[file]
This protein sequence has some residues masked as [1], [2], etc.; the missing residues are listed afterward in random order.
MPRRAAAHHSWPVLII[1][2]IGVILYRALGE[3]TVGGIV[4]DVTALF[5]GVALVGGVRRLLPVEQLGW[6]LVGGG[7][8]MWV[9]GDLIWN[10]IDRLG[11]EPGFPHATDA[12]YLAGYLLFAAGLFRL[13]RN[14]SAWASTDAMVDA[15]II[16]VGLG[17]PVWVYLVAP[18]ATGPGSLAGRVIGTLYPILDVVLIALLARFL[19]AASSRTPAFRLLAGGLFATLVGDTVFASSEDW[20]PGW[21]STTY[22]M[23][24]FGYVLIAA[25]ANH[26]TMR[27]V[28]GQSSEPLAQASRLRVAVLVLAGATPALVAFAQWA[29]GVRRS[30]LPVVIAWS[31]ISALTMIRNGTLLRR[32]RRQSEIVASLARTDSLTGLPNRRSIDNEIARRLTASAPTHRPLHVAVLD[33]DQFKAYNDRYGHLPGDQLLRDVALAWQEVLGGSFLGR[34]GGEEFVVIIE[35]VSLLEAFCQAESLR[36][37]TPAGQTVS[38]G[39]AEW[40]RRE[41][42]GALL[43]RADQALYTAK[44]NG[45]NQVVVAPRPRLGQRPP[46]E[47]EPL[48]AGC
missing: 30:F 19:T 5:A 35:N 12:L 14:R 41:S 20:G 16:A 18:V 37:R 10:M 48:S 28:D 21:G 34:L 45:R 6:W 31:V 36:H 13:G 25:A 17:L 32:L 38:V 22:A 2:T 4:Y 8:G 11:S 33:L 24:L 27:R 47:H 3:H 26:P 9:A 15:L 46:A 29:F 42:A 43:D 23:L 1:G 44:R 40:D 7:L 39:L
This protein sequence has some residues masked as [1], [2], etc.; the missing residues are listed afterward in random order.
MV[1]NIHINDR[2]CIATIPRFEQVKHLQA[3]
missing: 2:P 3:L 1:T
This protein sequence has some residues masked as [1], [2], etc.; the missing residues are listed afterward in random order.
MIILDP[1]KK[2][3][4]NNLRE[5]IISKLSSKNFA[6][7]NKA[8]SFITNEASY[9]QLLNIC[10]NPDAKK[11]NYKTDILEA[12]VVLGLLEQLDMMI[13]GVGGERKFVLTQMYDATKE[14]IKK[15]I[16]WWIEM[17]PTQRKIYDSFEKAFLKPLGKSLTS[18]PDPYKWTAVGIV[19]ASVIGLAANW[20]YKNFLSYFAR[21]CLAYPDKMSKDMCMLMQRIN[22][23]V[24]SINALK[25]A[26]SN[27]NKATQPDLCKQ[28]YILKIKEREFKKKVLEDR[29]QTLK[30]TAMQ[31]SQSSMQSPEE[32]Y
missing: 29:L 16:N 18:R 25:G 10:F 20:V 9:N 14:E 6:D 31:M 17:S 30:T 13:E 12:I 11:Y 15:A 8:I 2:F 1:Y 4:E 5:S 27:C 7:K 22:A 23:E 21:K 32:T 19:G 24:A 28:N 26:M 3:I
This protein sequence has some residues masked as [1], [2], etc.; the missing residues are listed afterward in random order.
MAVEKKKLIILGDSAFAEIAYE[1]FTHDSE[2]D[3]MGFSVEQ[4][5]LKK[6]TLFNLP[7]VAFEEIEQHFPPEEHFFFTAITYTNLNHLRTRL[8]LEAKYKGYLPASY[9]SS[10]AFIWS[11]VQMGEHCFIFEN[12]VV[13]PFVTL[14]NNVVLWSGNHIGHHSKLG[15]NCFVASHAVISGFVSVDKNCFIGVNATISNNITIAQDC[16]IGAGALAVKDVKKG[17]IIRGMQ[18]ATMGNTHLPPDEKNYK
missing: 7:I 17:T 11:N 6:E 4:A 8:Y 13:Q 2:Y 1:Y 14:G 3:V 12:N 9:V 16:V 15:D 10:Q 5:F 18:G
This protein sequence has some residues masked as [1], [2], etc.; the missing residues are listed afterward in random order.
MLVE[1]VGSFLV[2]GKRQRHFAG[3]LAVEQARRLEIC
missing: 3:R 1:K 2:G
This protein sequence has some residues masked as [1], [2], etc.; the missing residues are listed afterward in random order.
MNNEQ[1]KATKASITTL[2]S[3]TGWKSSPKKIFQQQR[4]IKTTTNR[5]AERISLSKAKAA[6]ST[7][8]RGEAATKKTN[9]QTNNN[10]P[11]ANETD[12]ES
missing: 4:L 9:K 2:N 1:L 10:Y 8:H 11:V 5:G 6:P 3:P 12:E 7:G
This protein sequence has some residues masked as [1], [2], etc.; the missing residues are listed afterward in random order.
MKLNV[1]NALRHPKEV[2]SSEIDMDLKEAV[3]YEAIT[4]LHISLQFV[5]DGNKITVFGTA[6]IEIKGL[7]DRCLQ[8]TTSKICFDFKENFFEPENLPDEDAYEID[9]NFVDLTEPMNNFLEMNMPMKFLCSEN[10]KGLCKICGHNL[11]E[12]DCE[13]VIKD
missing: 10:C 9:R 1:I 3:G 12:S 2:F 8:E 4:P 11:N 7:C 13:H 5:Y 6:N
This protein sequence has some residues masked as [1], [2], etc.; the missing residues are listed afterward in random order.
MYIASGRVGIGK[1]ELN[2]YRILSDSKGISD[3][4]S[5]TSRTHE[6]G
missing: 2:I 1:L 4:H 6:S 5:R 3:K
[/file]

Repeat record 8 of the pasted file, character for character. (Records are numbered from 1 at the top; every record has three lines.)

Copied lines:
This protein sequence has some residues masked as [1], [2], etc.; the missing residues are listed afterward in random order.
MYIASGRVGIGK[1]ELN[2]YRILSDSKGISD[3][4]S[5]TSRTHE[6]G
missing: 2:I 1:L 4:H 6:S 5:R 3:K